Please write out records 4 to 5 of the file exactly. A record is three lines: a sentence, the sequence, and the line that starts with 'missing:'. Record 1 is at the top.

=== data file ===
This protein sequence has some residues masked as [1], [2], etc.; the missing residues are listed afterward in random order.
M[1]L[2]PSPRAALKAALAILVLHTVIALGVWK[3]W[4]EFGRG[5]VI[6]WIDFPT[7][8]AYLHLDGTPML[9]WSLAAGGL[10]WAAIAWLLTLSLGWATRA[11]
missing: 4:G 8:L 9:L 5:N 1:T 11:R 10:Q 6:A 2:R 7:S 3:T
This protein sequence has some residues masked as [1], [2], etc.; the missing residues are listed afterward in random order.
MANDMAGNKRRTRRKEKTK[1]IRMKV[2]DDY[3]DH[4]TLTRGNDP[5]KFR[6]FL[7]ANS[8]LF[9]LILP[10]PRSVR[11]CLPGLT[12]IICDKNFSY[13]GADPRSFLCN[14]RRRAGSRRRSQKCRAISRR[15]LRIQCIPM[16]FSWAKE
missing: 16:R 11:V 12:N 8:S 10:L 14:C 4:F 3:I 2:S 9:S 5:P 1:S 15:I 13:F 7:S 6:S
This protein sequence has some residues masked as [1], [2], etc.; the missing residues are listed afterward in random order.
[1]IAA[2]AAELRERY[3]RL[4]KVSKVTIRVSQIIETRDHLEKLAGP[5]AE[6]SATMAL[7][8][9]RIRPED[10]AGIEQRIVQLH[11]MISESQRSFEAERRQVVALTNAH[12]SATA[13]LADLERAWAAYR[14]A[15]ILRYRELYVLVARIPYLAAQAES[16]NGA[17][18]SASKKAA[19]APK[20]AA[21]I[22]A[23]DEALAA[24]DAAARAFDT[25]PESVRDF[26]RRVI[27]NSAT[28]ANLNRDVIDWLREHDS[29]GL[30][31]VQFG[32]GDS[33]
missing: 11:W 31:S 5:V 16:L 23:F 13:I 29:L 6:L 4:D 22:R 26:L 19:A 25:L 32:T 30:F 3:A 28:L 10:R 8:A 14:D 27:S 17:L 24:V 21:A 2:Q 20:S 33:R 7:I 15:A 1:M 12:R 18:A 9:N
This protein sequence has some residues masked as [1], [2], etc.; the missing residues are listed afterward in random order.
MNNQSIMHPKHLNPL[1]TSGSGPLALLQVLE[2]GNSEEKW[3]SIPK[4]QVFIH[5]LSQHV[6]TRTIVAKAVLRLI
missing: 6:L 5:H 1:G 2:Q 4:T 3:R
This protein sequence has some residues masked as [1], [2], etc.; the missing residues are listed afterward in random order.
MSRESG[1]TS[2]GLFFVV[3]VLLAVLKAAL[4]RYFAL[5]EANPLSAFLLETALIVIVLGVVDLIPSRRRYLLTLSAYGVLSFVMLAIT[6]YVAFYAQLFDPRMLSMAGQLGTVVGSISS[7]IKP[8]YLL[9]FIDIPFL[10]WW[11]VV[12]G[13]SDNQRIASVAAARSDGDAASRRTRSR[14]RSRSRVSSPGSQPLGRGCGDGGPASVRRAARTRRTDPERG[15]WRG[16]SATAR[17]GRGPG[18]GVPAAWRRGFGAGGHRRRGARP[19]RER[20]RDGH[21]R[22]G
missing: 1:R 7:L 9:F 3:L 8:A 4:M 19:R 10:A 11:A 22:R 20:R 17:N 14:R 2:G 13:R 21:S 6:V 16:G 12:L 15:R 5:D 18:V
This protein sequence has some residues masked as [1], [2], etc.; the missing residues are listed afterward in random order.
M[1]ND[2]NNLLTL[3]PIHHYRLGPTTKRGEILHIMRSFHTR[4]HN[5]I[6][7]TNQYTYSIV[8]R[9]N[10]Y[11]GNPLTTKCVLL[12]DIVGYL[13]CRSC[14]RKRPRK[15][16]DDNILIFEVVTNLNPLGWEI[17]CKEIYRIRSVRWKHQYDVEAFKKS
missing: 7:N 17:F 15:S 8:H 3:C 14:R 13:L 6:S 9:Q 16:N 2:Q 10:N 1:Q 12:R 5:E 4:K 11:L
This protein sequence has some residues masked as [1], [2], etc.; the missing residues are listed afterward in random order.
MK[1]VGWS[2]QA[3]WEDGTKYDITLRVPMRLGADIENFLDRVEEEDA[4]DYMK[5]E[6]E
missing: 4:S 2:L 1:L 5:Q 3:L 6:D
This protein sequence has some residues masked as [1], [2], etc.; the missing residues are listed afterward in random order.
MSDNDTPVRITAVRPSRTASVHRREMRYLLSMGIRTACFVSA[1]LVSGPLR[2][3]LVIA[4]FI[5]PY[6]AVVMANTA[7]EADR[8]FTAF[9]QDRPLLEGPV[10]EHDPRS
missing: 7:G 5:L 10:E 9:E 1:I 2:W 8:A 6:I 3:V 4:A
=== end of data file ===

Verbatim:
This protein sequence has some residues masked as [1], [2], etc.; the missing residues are listed afterward in random order.
MNNQSIMHPKHLNPL[1]TSGSGPLALLQVLE[2]GNSEEKW[3]SIPK[4]QVFIH[5]LSQHV[6]TRTIVAKAVLRLI
missing: 6:L 5:H 1:G 2:Q 4:T 3:R
This protein sequence has some residues masked as [1], [2], etc.; the missing residues are listed afterward in random order.
MSRESG[1]TS[2]GLFFVV[3]VLLAVLKAAL[4]RYFAL[5]EANPLSAFLLETALIVIVLGVVDLIPSRRRYLLTLSAYGVLSFVMLAIT[6]YVAFYAQLFDPRMLSMAGQLGTVVGSISS[7]IKP[8]YLL[9]FIDIPFL[10]WW[11]VV[12]G[13]SDNQRIASVAAARSDGDAASRRTRSR[14]RSRSRVSSPGSQPLGRGCGDGGPASVRRAARTRRTDPERG[15]WRG[16]SATAR[17]GRGPG[18]GVPAAWRRGFGAGGHRRRGARP[19]RER[20]RDGH[21]R[22]G
missing: 1:R 7:L 9:F 3:L 8:A 4:M 19:R 10:A 11:A 22:R 20:R 17:N 14:R 2:G 13:R 21:S 6:V 16:G 12:L 15:R 5:D 18:V